When ownership of real property is in the hands of an individual or corporation it is referred to as a severalty estate. The law considers a corporation an individual which must act by corporate resolution with official decisions by the board of directors. The word severalty is used here in the sense of “severed” or separated as rights exclusive to the individual.
Law regarding property ownership may be statute law (state legislated) or common law (court precedent), depending upon the state. When two or more people are involved in ownership they may own as either Tenants in Common, or as Joint Tenants, or as Tenants by the Entireties.
Tenants in Common exist when two or more people own an undivided interest in the whole of the property. That is, they each own a percentage share, which may or may not be equal, but does not represent a specific physical part of the property. The shares in a tenancy in common are independent of each other and shares may be sold or even separately mortgaged or devised.
Joint Tenants also own an undivided interest in the whole, but shares must be equal, and may not be inherited since there is a right of survivorship. This means that upon the death of one of the parties, their share is automatically vested equally in the surviving partners. The shares may be sold, but if they are, that portion of the joint tenancy is dissolved and the new party becomes a tenant in common. In most states, a joint tenancy must specifically state “with rights of survivorship”, otherwise, it may be considered a tenancy in common. A joint tenancy will have:
Both Joint Tenancy and Tenancy in Common may be terminated through partition action. The dissolution of a joint tenancy is known as partition.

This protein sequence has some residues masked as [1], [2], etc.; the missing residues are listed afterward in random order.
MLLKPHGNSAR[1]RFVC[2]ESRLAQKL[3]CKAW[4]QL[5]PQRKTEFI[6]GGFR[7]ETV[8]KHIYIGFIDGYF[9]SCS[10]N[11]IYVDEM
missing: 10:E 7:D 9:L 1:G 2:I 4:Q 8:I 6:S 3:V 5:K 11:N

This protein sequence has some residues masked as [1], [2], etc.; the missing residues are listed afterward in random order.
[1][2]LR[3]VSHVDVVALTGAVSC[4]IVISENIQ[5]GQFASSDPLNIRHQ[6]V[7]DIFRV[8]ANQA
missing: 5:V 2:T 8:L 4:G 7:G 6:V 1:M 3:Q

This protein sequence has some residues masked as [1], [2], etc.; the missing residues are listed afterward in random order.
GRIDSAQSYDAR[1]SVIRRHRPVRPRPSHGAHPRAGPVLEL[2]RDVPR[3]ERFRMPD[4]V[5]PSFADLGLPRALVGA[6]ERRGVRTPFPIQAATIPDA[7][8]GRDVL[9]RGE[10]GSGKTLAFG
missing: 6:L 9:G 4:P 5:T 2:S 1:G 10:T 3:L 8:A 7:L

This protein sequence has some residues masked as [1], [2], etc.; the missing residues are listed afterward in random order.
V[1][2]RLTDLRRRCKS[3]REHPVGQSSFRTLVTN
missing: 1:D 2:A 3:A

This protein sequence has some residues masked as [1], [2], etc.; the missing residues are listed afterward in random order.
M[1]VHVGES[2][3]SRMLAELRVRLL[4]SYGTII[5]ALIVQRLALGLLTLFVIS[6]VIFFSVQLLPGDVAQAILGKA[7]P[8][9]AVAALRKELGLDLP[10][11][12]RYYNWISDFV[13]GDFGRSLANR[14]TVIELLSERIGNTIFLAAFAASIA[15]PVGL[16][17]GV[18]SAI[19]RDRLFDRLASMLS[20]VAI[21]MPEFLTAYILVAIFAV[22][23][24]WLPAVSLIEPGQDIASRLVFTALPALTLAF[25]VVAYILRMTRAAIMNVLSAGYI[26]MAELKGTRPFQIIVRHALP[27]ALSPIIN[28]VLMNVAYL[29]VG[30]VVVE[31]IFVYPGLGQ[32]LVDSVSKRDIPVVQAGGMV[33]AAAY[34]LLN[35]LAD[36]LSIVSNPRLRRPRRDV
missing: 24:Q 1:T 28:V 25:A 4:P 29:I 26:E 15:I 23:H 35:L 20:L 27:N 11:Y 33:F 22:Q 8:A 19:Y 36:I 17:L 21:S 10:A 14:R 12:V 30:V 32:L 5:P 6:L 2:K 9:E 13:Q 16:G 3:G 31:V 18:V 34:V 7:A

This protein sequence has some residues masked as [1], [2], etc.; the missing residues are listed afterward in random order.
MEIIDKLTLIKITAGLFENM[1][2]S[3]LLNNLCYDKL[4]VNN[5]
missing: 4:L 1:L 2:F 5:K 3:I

Tenancy by the Entirety is joint tenancy specifically for a married couple. Upon the death of a spouse, the title will automatically vest in the surviving spouse. It differs from a joint tenancy in that the shares cannot be sold to a third party and the right of survivorship cannot be extinguished. Only creditors against both husband and wife can enforce a lien against the property. Married couples may choose to act as Tenants in Common or as Tenants in the Entirety. If they choose Tenants in the Entirety, then both names must appear on the deed as a married couple.
The way in which foreign buyers hold title in their home country or other foreign countries may be vastly different than property ownership and the methods of taking title in the United States. For example, in the United States, there are no requirements for a specific number of days or a dollar amount for taking title.
It is best to determine the preferred method of taking title to the property prior to signing a contract to purchase property. To be fully informed, foreign buyers should meet with a real estate attorney before making an offer on real property so that the title will be correctly recorded on the deed. If title needs to be changed after the completion of the transaction, additional documentary stamps will be due on the later transfer. If it is handled correctly initially, there will not be the need for additional expense later.
Foreign buyers should be aware that the way a property is used, affects its taxation. For example, properties used for investment, rental income, vacation, or as a second home, may have different tax considerations.
Real estate sales associates, brokers, and attorneys should advise foreign buyers of the Foreign Investment in Real Property Tax Act (FIRPTA) prior to closing. When foreign buyers are aware of the tax upon purchase, they are less likely to be surprised about the tax upon selling.